Strange cases?

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Strange cases?

Postby Lorenzo » 21-Nov-03 5:53

Hi everyone,

It's late on a Thursday night fading into Friday morning and this might be the reason why things aren't that clear... Image

I was reading something about Prague in my Czech grammar book and I came across a sentence which I don?t know how to translate properly?

Řeka s řadou mostů, obklopená zelení zahrad, parků a stromořadí, dodává městu kouzelného rázu.

The river, with the row of bridges, green gardens (surrounded by green), parks and lines of trees, adds a magic atmosphere to the city.

Now, what confounds me is this obklopená zelení zahrad? is it correct to translate it as "of gardens surrounded by green"? Zahrad is (must be) the genitive plural of zahrada but what kind of construction is "obklopená zelení"? Is obklopená an adjective in this case? And zelení? Shouldn't it be zelený? What's the rule that turns it into a soft adjective? What's more, shouldn't that stromořadí be stromořad (genitive plural of stromořada) instead? This is all very confusing!

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Postby Dana » 21-Nov-03 7:20

Hi Lorenzo,

So Czech doesn't even let you sleep, does it? Image

Ok, this should explain the mysteries to you. The word "zelení" is a noun and it is in the instrumental here. The nominative is "zeleň", which means "greenery", "green color". It is a feminine noun that follows the declension of "píseň". The phrase "obklopená zelení zahrad..." means "surrounded by the green(ery) of gardens, parks and lines of trees".

The word "stromořada" does not exist in Czech. The correct noun is "stromořadí" (line or row of trees). It is a neuter noun that behaves like "stavení".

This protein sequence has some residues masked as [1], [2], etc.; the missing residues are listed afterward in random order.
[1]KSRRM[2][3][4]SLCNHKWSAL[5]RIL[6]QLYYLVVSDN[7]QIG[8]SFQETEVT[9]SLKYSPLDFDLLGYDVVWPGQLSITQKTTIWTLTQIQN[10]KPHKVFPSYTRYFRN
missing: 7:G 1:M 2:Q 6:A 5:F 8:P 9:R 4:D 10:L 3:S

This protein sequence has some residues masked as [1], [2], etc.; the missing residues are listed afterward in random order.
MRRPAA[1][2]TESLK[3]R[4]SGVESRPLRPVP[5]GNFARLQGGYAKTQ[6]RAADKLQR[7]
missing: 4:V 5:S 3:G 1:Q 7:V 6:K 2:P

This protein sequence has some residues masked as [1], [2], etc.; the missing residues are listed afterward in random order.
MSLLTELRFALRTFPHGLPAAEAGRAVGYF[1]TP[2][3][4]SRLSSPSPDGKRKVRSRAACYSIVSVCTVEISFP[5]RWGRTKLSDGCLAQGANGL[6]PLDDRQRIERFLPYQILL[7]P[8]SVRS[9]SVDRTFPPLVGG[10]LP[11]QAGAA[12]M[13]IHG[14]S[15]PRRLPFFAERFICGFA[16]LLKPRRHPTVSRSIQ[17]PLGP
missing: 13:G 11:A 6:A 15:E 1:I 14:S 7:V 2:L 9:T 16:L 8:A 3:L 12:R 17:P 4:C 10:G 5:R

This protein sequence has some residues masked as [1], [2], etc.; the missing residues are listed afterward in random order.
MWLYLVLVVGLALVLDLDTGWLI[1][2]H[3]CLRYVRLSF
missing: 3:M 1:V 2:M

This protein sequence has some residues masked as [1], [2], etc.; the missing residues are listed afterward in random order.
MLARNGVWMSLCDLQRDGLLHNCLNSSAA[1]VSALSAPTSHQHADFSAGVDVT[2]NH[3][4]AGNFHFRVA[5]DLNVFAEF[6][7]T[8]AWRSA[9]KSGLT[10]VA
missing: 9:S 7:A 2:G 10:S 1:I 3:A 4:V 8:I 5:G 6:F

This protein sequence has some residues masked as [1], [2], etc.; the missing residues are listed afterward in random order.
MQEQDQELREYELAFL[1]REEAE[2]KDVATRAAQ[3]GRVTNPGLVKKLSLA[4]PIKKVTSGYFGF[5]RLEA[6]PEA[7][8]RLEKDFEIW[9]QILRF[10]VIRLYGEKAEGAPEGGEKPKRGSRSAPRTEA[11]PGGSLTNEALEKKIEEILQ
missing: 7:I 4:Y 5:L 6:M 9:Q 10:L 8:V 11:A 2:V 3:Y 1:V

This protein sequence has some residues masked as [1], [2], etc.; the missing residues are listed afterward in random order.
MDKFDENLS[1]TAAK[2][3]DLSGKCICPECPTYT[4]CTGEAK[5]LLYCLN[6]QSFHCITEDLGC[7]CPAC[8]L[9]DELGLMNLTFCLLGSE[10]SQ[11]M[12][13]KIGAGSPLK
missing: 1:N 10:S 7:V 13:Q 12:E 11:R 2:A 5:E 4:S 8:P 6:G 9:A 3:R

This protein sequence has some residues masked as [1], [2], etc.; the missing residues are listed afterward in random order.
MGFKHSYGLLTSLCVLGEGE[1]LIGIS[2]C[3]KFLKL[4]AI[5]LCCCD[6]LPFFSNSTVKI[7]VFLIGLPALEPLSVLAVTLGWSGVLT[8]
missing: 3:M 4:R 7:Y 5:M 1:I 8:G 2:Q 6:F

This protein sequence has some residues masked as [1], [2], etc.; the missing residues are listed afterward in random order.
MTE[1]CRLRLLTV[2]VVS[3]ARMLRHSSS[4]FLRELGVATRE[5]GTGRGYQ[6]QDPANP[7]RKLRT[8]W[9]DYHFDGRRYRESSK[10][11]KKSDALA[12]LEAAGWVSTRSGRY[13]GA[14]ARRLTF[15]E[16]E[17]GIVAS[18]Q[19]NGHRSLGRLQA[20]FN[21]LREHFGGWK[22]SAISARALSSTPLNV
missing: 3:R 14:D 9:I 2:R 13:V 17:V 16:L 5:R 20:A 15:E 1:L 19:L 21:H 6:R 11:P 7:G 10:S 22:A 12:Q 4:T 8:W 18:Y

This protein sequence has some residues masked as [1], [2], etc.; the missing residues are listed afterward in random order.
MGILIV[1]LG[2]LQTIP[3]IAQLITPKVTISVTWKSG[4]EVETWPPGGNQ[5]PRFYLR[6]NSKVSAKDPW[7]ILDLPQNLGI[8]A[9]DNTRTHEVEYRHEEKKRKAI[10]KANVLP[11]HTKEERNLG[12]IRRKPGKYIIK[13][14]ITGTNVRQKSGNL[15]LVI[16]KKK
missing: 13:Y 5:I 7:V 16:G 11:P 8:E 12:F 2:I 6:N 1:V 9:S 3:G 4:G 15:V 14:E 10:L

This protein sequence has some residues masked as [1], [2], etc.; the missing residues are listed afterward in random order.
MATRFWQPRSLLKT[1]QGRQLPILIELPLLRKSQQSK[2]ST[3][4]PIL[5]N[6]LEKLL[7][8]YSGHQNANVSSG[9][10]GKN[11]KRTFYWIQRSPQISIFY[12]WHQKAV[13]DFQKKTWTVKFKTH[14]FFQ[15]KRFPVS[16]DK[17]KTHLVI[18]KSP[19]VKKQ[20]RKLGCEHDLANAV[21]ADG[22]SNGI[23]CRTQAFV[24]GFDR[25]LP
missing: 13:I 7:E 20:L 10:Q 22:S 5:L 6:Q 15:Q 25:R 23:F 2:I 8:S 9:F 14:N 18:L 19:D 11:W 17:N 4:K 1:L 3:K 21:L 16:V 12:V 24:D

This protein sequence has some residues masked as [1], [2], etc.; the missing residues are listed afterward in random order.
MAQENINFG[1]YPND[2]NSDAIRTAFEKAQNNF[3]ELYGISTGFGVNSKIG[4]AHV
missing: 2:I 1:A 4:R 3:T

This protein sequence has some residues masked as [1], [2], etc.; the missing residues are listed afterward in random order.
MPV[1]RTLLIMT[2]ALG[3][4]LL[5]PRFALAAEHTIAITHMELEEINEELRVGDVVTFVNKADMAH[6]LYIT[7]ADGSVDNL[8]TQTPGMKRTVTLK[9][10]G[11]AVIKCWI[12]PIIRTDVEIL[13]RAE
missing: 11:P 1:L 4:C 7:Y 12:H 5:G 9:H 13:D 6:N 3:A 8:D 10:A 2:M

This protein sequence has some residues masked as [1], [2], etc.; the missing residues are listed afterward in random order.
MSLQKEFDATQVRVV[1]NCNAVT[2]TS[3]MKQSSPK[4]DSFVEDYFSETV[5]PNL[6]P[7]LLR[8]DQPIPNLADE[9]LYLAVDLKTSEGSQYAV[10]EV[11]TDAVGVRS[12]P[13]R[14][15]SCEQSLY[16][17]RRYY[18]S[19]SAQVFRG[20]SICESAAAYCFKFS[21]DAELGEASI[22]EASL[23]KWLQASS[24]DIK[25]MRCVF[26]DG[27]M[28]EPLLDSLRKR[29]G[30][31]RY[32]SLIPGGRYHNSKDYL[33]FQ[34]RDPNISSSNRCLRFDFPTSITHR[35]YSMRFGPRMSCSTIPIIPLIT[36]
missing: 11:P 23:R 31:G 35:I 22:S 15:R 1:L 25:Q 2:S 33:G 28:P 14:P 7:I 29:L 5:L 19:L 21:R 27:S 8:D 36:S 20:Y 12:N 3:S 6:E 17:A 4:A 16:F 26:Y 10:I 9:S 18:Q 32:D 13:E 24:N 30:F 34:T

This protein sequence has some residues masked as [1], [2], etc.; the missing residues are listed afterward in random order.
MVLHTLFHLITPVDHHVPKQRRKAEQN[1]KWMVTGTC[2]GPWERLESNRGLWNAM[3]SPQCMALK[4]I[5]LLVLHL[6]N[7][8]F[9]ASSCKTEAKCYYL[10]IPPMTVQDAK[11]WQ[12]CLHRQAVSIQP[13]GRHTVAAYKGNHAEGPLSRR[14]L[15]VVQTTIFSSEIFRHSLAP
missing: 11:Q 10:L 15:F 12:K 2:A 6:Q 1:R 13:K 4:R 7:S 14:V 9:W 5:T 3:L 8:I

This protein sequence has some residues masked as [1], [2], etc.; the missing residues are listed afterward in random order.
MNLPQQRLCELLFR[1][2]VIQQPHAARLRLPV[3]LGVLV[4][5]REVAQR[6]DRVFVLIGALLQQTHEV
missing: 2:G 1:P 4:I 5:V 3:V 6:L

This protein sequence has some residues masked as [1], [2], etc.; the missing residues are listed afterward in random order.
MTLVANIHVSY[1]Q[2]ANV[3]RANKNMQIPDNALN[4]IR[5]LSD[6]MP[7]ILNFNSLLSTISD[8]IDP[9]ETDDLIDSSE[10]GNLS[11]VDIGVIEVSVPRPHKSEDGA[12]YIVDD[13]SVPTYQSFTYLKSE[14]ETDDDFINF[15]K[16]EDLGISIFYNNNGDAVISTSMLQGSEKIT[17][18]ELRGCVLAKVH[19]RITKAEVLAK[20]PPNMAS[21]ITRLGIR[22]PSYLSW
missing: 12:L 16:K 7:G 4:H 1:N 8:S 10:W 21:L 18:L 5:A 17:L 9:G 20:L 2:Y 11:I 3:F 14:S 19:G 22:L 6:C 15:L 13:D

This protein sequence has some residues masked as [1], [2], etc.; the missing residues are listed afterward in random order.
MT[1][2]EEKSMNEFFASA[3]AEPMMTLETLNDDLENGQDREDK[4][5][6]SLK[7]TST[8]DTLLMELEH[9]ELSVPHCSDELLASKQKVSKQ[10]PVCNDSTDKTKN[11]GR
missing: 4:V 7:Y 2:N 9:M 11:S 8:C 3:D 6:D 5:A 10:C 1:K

The nouns "zahrad", "parků", "stromořadí" are in the genitive plural here, as you correctly wrote.

Just a note on the names of colors in Czech. In everyday speech, they are usually in the form of an adjective, such as "zelená" (the color green), "červená" (the color red), "modrá" (the color blue), "bílá" (the color white), etc. But colors can also be referred to by nouns: "zeleň", "červeň", "modř", "běloba", etc. These are not commonly used in everyday speech (except for "zeleň" when talking about "greenery"), but you can run into them in books, poems, names of art paints, etc.
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Postby Lorenzo » 21-Nov-03 22:21

Dana, I guess it was the late hour Image I should have taken a better a look in my dictionary! Image
I feel reassured now!
By the way, I think "ráz" (kouzelného rázu) is treated here like an animate noun, isn't it?

Ještě jednou děkuji!


[This message has been edited by Lorenzo (edited 21-11-2003).]
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Postby Bohaemus » 27-Nov-03 13:44

No, "ráz" is inanimate.

... dodává městu kouzelného rázu.

"kouzelného rázu" is the partitive genitive (ráz ze všech rázů ten kouzelný).

It can be replaced by the accusative:

... dodává městu kouzelný ráz. (a ne něco jiného)

Differentia est subtilis.

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